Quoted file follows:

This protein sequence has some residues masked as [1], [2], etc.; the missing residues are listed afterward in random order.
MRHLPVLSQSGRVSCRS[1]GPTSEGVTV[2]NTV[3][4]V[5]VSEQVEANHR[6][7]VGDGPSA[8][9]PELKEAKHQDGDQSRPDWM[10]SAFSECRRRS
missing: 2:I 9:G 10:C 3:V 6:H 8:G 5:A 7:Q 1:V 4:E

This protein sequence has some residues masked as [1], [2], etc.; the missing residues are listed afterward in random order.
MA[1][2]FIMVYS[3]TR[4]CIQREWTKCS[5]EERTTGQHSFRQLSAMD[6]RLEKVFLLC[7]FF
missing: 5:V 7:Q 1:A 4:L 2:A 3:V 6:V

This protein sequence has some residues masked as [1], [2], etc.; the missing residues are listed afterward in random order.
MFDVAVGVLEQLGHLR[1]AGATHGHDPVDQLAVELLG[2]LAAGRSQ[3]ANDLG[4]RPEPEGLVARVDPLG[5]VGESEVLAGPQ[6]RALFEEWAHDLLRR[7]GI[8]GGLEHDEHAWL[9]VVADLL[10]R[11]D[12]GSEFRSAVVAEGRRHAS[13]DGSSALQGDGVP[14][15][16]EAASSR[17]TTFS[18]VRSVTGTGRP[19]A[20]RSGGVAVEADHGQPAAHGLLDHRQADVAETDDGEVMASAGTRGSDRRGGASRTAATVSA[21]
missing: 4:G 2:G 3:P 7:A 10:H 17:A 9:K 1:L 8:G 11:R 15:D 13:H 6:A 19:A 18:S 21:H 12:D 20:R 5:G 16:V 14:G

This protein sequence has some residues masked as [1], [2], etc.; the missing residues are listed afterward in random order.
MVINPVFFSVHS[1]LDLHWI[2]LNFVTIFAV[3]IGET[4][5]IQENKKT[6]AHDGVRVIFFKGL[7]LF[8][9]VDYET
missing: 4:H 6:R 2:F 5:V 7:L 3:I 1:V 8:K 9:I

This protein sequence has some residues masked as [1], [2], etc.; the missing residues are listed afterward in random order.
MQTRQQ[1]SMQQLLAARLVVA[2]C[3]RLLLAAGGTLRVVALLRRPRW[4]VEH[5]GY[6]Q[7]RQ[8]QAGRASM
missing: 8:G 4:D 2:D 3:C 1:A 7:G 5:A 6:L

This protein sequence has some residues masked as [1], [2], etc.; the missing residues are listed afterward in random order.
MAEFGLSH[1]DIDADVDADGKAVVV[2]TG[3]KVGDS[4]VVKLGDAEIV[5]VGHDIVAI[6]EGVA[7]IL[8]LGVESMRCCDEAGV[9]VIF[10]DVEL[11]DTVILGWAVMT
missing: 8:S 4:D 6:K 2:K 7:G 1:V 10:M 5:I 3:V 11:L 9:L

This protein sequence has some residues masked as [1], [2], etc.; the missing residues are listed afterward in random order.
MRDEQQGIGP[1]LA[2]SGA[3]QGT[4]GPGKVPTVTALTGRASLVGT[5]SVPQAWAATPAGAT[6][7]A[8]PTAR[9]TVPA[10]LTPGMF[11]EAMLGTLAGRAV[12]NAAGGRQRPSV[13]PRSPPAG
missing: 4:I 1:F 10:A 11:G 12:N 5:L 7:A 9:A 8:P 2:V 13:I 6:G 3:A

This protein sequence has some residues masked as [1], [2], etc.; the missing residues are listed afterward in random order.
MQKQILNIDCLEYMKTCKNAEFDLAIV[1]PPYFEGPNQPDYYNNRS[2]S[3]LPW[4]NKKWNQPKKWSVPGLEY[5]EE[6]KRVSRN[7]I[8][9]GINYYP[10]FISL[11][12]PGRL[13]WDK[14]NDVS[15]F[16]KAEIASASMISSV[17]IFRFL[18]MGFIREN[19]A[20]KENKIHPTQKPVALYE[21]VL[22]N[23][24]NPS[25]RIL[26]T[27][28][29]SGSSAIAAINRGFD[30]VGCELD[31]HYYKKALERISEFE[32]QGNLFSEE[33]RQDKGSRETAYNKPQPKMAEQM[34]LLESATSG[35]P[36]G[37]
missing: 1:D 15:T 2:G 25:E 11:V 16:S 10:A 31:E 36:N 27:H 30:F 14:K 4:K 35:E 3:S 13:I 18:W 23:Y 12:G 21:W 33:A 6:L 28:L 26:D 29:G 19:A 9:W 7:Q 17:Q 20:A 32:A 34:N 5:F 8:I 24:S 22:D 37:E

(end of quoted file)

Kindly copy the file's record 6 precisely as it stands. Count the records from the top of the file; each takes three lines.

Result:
This protein sequence has some residues masked as [1], [2], etc.; the missing residues are listed afterward in random order.
MAEFGLSH[1]DIDADVDADGKAVVV[2]TG[3]KVGDS[4]VVKLGDAEIV[5]VGHDIVAI[6]EGVA[7]IL[8]LGVESMRCCDEAGV[9]VIF[10]DVEL[11]DTVILGWAVMT
missing: 8:S 4:D 6:K 2:K 7:G 1:V 10:M 5:I 3:V 11:L 9:L